You know all those foods we were told to eat, all those “healthy whole grains” we were advised were better than white flour products? Well, let me let you in on a dirty little secret of agribusiness: It ain’t the same wheat. It is not the wheat of our grandmothers’ day because it was changed.
Wheat was changed in the 1960s and 1970s by agricultural scientists. They hybridized various strains thousands of times. They mated wheat with other grasses (wheat is a grass). They subjected wheat seeds and embryos to the process of mutagenesis, the use of chemicals, gamma rays and x-rays to induce mutations. These methods pre-dated the methods of genetic modification, and were crude, imprecise, and unpredictable and, in many cases, worse than genetic modification.
Many varieties of wheat that we eat come from plants that are no longer tall, but are short and stocky and high-yielding. Changes in outward appearance were accompanied by internal genetic and biochemical changes. One crucial change: new forms of the protein gliadin. Gliadin, when digested in the human gastrointestinal tract, is degraded to small peptides that can bind to the opiate receptors of the brain – yes: opiate receptors, not unlike morphine or Oxycontin. Gliadin-derived peptides, however, don’t make us high, nor do they provide pain relief; instead they may only stimulate appetite and cause us to eat more.
Remember this: “According to a nationwide survey: More doctors smoke Camels than any other cigarette”? In the mid- and latter 20th century, the national discussion went from gushing about the pleasures and health benefits of smoking, to studies documenting the health damage caused by smoking, to executives denying any wrongdoing to Congress, to uncovering concealed documents demonstrating the industry’s knowledge of the adverse health effects of smoking decades earlier.
I believe we are reliving the tobacco experience with wheat in its place. I think that smart food scientists stumbled on the potential appetite-stimulating effect of the gliadin protein in wheat 25 years ago. How else do we explain why wheat can be found in so many processed foods, from tomato soup to licorice? In 1960, you would have found wheat in bread, rolls and cake – obvious places that make sense. Go up and down the food aisles in your local supermarket in the 21st century and you will find that huge numbers of canned, packaged, and frozen foods contain wheat in some form: licorice, taco seasoning, frozen dinners, breakfast cereals, salad dressings – you’ll be hard pressed to find processed foods that do not contain wheat. Is wheat that necessary for taste or for texture? I don’t think so. I think it’s put there for one reason: to stimulate your appetite and increase sales.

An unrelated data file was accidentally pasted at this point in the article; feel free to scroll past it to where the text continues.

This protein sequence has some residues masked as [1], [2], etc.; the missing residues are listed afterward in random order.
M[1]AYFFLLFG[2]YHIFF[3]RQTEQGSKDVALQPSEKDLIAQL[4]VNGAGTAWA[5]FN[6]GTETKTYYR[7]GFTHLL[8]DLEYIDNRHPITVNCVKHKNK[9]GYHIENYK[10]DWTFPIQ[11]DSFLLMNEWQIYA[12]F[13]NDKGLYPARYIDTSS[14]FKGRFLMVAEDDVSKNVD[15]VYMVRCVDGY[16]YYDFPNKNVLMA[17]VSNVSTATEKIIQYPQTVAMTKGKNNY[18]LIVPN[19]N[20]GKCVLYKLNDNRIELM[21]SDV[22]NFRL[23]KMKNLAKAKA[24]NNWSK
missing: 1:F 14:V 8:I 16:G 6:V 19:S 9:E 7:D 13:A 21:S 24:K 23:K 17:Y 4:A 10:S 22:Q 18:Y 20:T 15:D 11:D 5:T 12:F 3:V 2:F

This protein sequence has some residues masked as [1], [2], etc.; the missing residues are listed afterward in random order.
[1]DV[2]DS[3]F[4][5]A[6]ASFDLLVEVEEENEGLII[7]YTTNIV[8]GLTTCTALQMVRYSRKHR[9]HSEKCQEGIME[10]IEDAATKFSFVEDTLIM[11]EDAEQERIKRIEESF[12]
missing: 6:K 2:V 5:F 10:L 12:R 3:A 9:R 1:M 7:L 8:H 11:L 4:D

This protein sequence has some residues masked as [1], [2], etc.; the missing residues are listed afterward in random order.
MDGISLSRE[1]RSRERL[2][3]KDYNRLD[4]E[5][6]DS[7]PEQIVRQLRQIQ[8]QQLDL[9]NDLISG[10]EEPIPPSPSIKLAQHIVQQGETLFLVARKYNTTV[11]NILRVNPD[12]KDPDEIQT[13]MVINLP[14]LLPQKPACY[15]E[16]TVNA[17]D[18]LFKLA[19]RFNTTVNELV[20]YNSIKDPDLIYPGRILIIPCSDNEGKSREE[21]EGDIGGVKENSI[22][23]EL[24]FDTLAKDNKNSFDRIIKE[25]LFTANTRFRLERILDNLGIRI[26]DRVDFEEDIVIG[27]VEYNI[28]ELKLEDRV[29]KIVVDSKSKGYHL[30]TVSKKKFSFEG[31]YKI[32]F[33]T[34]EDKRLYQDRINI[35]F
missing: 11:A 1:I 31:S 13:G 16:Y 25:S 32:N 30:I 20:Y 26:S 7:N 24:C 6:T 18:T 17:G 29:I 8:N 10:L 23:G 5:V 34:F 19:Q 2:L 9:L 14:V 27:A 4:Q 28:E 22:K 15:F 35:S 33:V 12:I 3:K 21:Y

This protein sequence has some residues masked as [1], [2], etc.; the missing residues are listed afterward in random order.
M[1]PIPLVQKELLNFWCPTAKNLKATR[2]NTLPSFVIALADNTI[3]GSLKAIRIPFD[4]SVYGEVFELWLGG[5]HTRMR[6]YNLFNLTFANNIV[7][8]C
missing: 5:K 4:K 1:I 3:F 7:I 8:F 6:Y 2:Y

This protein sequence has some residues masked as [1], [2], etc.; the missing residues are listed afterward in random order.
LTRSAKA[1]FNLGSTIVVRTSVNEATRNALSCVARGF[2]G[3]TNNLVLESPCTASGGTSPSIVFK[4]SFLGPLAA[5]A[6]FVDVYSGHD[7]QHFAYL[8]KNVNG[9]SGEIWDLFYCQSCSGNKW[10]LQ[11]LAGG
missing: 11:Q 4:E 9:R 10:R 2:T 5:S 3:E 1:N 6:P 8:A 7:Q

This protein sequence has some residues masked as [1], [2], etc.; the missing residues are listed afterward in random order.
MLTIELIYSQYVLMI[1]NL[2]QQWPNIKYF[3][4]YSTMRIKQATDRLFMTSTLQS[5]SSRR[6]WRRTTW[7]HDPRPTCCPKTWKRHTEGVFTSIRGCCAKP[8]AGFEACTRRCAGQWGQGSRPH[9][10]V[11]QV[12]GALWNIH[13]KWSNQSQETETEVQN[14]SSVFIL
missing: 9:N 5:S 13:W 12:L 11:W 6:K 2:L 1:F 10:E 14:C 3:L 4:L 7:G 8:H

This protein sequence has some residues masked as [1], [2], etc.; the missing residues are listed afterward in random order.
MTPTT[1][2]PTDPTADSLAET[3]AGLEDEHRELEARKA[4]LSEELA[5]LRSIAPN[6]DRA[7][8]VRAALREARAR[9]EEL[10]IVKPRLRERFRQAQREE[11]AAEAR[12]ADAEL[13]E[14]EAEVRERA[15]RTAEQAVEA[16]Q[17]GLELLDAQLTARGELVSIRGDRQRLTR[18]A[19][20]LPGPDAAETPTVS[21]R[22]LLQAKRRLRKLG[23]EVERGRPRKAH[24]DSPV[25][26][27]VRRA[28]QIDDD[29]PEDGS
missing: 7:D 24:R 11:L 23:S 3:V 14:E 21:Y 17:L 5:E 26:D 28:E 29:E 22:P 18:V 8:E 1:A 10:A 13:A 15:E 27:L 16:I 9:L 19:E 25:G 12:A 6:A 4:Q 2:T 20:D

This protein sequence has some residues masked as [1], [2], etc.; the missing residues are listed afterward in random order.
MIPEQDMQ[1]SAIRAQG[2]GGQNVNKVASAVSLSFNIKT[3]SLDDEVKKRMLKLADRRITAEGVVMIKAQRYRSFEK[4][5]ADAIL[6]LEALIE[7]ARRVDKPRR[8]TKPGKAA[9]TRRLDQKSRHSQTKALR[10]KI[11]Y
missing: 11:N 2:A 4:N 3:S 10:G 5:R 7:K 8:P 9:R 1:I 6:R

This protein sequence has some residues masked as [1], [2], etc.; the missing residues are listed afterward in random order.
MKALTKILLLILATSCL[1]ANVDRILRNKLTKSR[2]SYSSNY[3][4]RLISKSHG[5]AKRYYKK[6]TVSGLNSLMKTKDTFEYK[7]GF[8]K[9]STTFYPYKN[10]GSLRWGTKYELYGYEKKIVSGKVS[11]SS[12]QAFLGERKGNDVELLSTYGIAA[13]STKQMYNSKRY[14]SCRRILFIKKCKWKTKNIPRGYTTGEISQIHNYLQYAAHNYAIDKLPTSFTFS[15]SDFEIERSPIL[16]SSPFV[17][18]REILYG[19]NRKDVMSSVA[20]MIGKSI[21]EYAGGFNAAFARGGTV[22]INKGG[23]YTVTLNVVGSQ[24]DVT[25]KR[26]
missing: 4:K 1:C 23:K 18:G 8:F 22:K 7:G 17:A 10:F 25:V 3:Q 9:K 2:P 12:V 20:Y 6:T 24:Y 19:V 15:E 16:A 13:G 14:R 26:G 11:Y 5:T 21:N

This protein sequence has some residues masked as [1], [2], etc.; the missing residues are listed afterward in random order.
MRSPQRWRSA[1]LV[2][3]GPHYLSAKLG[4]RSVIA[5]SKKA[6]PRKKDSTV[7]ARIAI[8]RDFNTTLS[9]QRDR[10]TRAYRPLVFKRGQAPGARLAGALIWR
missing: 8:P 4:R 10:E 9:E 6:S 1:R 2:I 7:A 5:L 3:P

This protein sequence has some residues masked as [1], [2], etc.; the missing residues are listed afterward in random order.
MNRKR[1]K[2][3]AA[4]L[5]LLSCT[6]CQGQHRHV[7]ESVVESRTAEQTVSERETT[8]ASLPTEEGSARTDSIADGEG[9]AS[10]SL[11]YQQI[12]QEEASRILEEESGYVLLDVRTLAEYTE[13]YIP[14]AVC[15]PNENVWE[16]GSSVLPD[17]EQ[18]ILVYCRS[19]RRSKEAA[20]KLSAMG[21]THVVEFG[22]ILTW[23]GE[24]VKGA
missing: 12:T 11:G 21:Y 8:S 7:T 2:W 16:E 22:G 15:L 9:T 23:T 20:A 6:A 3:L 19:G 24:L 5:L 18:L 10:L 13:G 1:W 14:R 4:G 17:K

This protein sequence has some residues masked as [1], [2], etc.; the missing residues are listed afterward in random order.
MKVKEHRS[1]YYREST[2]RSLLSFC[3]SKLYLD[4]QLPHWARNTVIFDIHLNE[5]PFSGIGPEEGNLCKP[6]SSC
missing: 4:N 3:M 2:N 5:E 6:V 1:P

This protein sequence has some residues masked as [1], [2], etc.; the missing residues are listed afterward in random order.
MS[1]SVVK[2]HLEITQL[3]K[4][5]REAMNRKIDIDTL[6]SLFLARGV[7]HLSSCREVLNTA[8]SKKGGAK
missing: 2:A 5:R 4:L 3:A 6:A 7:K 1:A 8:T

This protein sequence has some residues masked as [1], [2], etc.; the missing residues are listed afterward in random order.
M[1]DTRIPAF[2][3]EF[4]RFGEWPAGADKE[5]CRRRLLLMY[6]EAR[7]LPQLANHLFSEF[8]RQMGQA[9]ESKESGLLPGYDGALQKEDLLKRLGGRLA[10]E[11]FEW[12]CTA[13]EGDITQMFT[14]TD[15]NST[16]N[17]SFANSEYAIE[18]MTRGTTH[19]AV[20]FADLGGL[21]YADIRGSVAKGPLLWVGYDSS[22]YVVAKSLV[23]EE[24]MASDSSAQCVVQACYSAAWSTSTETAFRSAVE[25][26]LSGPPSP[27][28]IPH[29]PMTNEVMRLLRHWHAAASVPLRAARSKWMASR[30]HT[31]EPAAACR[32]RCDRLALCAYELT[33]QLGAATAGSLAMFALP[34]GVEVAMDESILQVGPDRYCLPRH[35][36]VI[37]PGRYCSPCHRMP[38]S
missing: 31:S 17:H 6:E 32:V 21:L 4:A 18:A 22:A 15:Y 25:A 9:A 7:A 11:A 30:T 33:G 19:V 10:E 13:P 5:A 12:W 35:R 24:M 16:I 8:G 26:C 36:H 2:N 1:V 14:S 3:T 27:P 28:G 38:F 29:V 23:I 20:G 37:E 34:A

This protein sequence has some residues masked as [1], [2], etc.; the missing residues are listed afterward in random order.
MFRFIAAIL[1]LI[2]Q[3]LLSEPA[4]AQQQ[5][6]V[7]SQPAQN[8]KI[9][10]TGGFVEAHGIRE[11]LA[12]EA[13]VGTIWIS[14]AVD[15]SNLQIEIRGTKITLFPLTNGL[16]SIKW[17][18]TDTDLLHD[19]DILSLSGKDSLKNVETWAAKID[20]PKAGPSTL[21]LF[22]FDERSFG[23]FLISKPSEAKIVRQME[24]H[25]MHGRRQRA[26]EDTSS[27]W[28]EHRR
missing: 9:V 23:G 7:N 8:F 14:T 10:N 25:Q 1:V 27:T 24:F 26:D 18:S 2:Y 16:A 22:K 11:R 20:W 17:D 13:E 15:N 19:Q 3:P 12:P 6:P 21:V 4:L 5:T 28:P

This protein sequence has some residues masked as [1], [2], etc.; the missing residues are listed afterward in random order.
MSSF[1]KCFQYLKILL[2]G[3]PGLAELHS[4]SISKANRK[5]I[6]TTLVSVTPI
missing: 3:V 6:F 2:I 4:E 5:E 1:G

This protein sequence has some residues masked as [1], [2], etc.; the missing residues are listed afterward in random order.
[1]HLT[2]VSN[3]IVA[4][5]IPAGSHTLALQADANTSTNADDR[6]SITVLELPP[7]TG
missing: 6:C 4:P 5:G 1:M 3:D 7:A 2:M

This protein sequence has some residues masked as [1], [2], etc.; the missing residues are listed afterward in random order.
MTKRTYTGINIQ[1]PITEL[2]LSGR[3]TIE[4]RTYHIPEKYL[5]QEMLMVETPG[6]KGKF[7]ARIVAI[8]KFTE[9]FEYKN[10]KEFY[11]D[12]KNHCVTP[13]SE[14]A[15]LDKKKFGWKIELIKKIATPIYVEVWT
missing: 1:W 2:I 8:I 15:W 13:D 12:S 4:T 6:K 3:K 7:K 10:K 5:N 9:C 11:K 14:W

I think that by putting wheat in nearly everything, the food industry ensured that you come back for more. Just as tobacco manufacturers increased nicotine content of cigarettes to help ensure addiction, so adding wheat to processed foods might help create an addiction to all things wheat. Not only could that add up to a lot of calories and a lot more food consumed, it could add up to a lot more weight. Alongside these changes in wheat, we have observed a nationwide increase in weight. An explosive surge in diabetes has followed the rise in obesity. We are now in the midst of the worst epidemic of diabetes ever experienced by humans, and rates are continuing to climb and are threatening our children and grandchildren's health.
I believe that the gliadin protein of wheat ensures that wheat products, such as whole grain or white breads, bagels and muffins, are addictive: They generate a need for more… and more, and more. Gliadin may act like an opiate with its own form of euphoria and its very own withdrawal syndrome when you remove wheat from the diet.
In my opinion, the inadvertent transformation of wheat gliadin into a potential potent appetite-stimulant, recognized quickly by observant food scientists, brought us here, to this overweight, diabetic situation that now plagues Americans and much of the rest of the developed world, all while we are advised to eat more “healthy whole grains.” No doubt, many people profited handsomely – and continue to do so – from this message, but the public has paid the price, both out of their pocketbooks and their health.